NEW YORK/CHICAGO (Reuters) - As the El Niño weather phenomenon makes the U.S. Northeast warmer, the Midwest drier, and the South and the West wetter this winter, Eric Marshall, portfolio manager of the $2 billion Hodges Small Cap fund, is not one of those people who just talks about the weather. He’s doing something about it.
“We are trying to pinpoint companies that should see something more than temporary disruptions that will only last one quarter,” said Marshall, who runs the $2 billion Hodges Small Cap fund in Dallas. His fund sold its position in ski resort operator IntraWest Resort Holdings Inc in part because of expectations of lower than normal snowfall at some of its properties, including Stratton in Vermont, Snowshoe in West Virginia, Tremblant in Quebec and Blue Mountain in Ontario.
With the warm weather in the United States contributing to a selloff in oil that’s pushed prices down to 2009 lows, El Niño’s effects are rippling beyond traditional crops and mining interests to boost business for insect control companies, dine-at-home services and roofing specialists.
Already, 23 U.S. companies are expecting a hit - good or bad - from El Niño, ranging from GrubHub restaurant delivery service to auto parts supplier O’Reilly Automotive, according to a review of transcripts of earnings calls by Reuters. For example, bug killer Orkin, owned by Rollins Inc, has already forecast more mosquitoes, ants and flies on the way for the United States. “Warmer, wetter conditions favor pest activity,” said Ron Harrison, director of technical services for Orkin.
“If the experts are right about El Niño, the pest control industry will benefit, no doubt about that,” said Jamie Clement, senior analyst for industrials at Macquarie Capital. GrubHub, which says it does business in more than 900 US cities and London, is salivating at the prospect of rainy nights keeping diners at home. “Fifty degrees and rain is better for us, frankly, than 35 degrees and sunny,” Chief Executive Officer Matt Maloney told analysts last month on an earnings call.
The conventional wisdom for betting on El Niño has favored going long grain prices - as droughts menace big producers like Australia and India - and base metals, where flooding in South America can disrupt mining. During the last major El Niño in 1997-98, heavy rains and flooding led to thousands of deaths, loss of crops and extensive damage to infrastructure in Ecuador, Peru and Bolivia, while in Indonesia and Malaysia, drought hit palm oil production and pushed prices higher, according to a report by Schroders.
The latest cycle is now expected to become one of the strongest on record, the U.N.’s weather agency said last month, adding its effect could be compounded by climate change. Areas that experience a milder winter could generate lower revenues for auto parts supplier O’Reilly Automotive, as car batteries will survive better. “Extreme weather is generally good for us,” O’Reilly said on a call with analysts.
In the northern United States, fewer snow storms should be good news for commercial insurers because claims for damages to roofs or pipes or for household leaks should all be down. But less snow could encourage more driving and bump up accidents. “The conditions are ripe for commercial insurers to see lower losses related to winter storms, but higher losses for auto insurers because there will be more people on the roads,” said Rob Haines, senior insurance analyst at CreditSights.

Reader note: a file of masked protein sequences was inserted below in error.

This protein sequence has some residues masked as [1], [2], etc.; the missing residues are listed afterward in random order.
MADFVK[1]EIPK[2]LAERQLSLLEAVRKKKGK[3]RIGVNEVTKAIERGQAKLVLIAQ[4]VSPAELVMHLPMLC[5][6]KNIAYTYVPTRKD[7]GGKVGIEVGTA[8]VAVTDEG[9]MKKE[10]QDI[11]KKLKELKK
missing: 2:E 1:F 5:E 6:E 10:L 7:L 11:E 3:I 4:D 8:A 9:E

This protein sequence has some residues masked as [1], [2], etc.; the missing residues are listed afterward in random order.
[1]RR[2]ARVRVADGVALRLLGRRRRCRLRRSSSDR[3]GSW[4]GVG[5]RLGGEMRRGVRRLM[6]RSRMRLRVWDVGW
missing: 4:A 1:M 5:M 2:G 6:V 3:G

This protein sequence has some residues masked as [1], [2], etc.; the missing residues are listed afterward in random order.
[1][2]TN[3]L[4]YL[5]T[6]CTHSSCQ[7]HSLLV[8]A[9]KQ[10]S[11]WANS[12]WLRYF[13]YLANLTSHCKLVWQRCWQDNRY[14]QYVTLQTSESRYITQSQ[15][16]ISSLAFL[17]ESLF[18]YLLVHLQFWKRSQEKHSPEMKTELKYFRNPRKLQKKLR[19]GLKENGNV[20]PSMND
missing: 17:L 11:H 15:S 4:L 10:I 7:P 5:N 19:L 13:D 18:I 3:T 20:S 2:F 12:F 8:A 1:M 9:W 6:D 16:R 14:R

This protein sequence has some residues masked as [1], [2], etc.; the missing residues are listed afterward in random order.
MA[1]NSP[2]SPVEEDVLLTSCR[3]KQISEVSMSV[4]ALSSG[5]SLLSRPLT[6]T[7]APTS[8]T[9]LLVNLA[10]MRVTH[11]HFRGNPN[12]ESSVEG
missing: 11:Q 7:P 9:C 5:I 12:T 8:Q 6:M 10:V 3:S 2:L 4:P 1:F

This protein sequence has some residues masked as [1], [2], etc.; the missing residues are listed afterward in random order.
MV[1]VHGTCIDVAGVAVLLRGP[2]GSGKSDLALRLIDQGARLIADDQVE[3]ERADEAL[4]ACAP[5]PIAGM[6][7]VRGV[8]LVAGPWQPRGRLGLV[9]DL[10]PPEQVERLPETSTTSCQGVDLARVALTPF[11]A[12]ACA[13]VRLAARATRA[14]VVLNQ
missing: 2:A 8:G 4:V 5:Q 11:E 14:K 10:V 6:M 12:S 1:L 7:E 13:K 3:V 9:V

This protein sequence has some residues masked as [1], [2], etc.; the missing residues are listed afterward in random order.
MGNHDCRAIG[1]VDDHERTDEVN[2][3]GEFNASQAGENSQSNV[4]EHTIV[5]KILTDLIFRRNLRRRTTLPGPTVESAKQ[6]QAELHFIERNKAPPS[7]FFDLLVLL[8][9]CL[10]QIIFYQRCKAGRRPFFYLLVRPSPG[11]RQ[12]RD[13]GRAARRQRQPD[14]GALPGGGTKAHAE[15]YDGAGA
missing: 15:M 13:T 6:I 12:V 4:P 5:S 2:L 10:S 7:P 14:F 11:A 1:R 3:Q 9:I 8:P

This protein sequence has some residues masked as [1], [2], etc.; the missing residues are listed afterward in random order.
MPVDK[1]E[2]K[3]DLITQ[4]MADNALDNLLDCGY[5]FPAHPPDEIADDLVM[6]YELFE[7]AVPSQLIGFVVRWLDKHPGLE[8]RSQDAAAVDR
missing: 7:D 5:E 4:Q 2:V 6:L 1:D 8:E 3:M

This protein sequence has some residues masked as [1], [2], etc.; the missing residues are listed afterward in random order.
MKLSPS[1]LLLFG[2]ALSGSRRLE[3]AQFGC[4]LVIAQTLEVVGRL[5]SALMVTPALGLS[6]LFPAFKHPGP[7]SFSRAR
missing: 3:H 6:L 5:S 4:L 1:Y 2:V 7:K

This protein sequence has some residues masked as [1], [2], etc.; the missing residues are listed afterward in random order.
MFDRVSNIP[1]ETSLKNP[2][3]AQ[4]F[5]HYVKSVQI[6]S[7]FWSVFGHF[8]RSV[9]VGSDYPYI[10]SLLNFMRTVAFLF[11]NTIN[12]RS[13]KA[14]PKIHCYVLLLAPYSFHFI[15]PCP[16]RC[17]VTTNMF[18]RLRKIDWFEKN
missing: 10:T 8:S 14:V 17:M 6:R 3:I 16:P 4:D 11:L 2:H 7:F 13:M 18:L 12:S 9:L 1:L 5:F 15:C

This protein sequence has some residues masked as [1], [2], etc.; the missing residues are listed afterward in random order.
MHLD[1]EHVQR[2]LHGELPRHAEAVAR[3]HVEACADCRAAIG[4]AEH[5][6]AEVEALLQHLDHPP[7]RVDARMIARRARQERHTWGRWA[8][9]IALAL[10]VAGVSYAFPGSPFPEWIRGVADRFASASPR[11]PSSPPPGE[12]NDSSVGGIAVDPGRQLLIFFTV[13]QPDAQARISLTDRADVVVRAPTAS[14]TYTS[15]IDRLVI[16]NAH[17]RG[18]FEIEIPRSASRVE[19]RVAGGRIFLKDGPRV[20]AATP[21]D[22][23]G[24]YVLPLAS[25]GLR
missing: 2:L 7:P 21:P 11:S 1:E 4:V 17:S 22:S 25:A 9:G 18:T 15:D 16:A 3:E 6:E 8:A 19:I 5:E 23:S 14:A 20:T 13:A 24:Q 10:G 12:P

To be sure, El Niño has very different effects depending on geography and, like most weather patterns, is still hard to forecast with certainty. It defied expectations and did not show up in 2014 — which was, nevertheless, the hottest year on record. And this time around, the world has massive stocks of grains after several years of bumper harvests and no shortage of base metals — partly due to slowing growth in China and new supplies coming to the market.
“So far, the current El Niño episode hasn’t generated big moves in agricultural goods prices,” according to a research report from the Chicago Mercantile Exchange (CME), the world’s biggest grain futures market, published on Nov. 18. The United States and Canada had large harvests of corn, soy and wheat while Argentina and Brazil have had bumper harvests of soy and wheat.
In addition, according to Michel Jarraud, secretary-general of the U.N.’s World Meteorological Organization (WMO), the world is better prepared than before. He said the worst-affected countries are planning ahead and putting disaster management campaigns in place to save lives and minimize economic damage.
Worldwide, El Niño brings drier weather to Southeast Asia and Australia, with drought that can shrivel crops. India is having its first back-to-back droughts in nearly three decades, depressing its rice output and corn production, the government said in its latest crop forecast. In southeast Asia, the hot weather caused by El Niño could lower palm oil output and push prices up more than 13 percent by March or April, according to prominent industry analyst Thomas Mielke.
But the system could bring good news for insurers, according to Morgan Stanley, with fewer cyclones to damage property and lower payouts on car crashes in Australia, where more accidents occur in wet weather. “El Niños have historically been positive for insurers’ reported earnings,” said Andrei Stadnik, insurance and diversified financials analyst at Morgan Stanley Australia. In Texas, where El Niño may bring an unseasonal chill, Cabela’s is hoping that it will help to shift old stocks of cold weather hunting gear. “If it gets cold and rainy or cold and snow, that’s really great for our business,” Tommy Millner, Caleba’s chief executive, said on a call with analysts.
Additional reporting by Colin Packham in Sydney, Mayank Bhardwaj in New Delhi, Rajendra Jadhav in Mumbai, Naveen Thukral in Singapore and Luc Cohen in New York. Editing by John Pickering